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5 Common Mistakes Runners Make On Race Day

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As a certified run coach with more than 14 half marathons and six full marathons under my belt, I can say that—without a doubt—there are a lot of things that need to happen for you to run a successful race. I was reminded of this on my recent trip to run Lululemon's SeaWheeze Half Marathon. (Keep reading for that #fail moment.) Packing for my trip, I must've gone through my list of race essentials a dozen times, double- and triple-checking my suitcase to make sure I wasn't forgetting anything for the trek from New York City to Vancouver. (Thankfully, I remembered everything from energy gel to SPIbelt.)

It's more than just being organized to perfection, though. Whether you're heading into the big day hoping to simply cross the finish line or lacing up and praying for a personal record, avoid these five race mistakes, and you'll have a better run, promise.

1. Skipping the warm-up.

For years, I only warmed up when I was running with other athletes. That feels horrible to type out for all the internet to see, but it's the truth. In a group setting, everyone's prepping together. It's time that you've ALL set aside together to be better, as a unit. And, well, it'd be weird to sit out a group warm-up.

But alone? It's easy to convince yourself it's okay to skip. Man, there are so many other things you could be doing with those five to 10 minutes—especially if you're adding a run to your already hectic a.m. routine. Reality check: It's a must-do, before every run and on race day.

No matter how silly you may feel doing lunges, knee hugs, and quad pulls alone in a large starting field, it's worth your time. Especially for early morning races, when your body is tight from being at rest for hours. (Try this warm-up routine that works for running and any other workout.)

2. Not making time for packet pick-up.

For months leading up to the big day, you're just thinking of one date. THE date. However, there are typically some other logistics you need to keep in mind surrounding getting to the starting line—including making time to go to packet pick up and get your race bib. (This is especially huge if you're traveling to your race destination.) A lot of races don't offer the option for participants to grab their stuff day-of, and the last thing you'd want is to miss packet pick-up and for all of that training to be for nothing. (Related: 5 Lessons I Learned from Running My First Trail Race)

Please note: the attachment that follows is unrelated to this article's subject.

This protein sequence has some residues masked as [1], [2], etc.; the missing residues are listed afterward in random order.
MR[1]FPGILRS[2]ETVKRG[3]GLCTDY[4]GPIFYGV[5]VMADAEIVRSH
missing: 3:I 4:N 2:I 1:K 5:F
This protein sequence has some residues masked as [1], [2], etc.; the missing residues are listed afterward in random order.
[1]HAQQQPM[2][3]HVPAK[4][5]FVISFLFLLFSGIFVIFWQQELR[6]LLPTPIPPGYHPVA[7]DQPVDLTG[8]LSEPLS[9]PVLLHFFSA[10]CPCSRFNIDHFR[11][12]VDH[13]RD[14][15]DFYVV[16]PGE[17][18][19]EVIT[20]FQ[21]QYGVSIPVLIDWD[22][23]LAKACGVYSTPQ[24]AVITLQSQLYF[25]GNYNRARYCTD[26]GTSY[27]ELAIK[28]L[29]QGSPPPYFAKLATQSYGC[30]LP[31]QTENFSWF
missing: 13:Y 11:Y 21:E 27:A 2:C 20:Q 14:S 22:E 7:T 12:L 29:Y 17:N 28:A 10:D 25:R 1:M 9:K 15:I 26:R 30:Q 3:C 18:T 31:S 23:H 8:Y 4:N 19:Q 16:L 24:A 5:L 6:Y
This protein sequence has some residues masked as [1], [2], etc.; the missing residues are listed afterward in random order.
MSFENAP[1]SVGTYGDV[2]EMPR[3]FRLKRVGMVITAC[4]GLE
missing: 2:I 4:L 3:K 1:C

3. Wearing something new on race day.

My name is Emily Abbate, I know this rule well, and I recently made this mistake. Scenario: I run super often in this sports bra. It's one of my go-tos. Not only is it super comfortable, but it also gives me the support I need whether I'm tackling a breezy 5K or a weekend 10-miler. I was doing a little bit of shopping the day before SeaWheeze and noticed the bra was available in a fun new print that I just needed to have. And so have it I did.

The issue? Typically, I wash all of my clothes with a specific detergent before wearing them. (You never know who tried on those leggings before you!) Fast-forward 24 hours, after wearing my brand new bra on the SeaWheeze course. The only place to chafe on my entire body, 13.1 miles later? Right at the bra line. The lesson: Give your race day outfit not just one but several test runs, especially on your longest run comparable to the race distance. The last thing you want is to be rockin' a pair of tights that keep falling down, a t-shirt that makes you feel super self-conscious, or a bra that digs into your armpits. (Read up on these other chafing prevention tips.)

4. Not practicing your nutrition strategy.

Race day is not the day to experiment with a new pre-run smoothie recipe or mid-run snack. Test a few breakfasts before long runs during your training to make sure everything sits well in your stomach. Ditto for mid-race fuel.

No matter the distance, you're going to have nutrition options along the course. For shorter races, that could just mean choosing between water or a sport beverage like Gatorade Endurance. Upward of 10K, you may see energy gels or other refueling bites/snacks/squeezes at your disposal. Whatever you reach for, make sure you've had it before.

Example: I've been a huge fan of CLIF's raspberry energy gel for years. I've brought it along with me for at least four full marathons, stashed in my pockets. Recently, on a training run, I wanted to mix things up and try the sport chew (think: gummies) route instead. About 15 minutes after eating the chew, I felt super crampy. So crampy, in fact, that I had to stop my run. Imagine if I had decided to mix things up on race day itself? Major buzz kill. (Here's a beginner's guide on fueling for a half marathon.)

5. Not enjoying the moment.

Let's center back on that initial goal. Whether you're running for time or just for fun, either approach can be enjoyable. If you're too ~in the zone~, you'll miss out on one of the biggest joys of participating in races to begin with: the experience as a whole. You know, the spectators, your fellow runners, the feel-good vibes of accomplishment. You didn't get that far just to tune out the world come race day, so embrace it.

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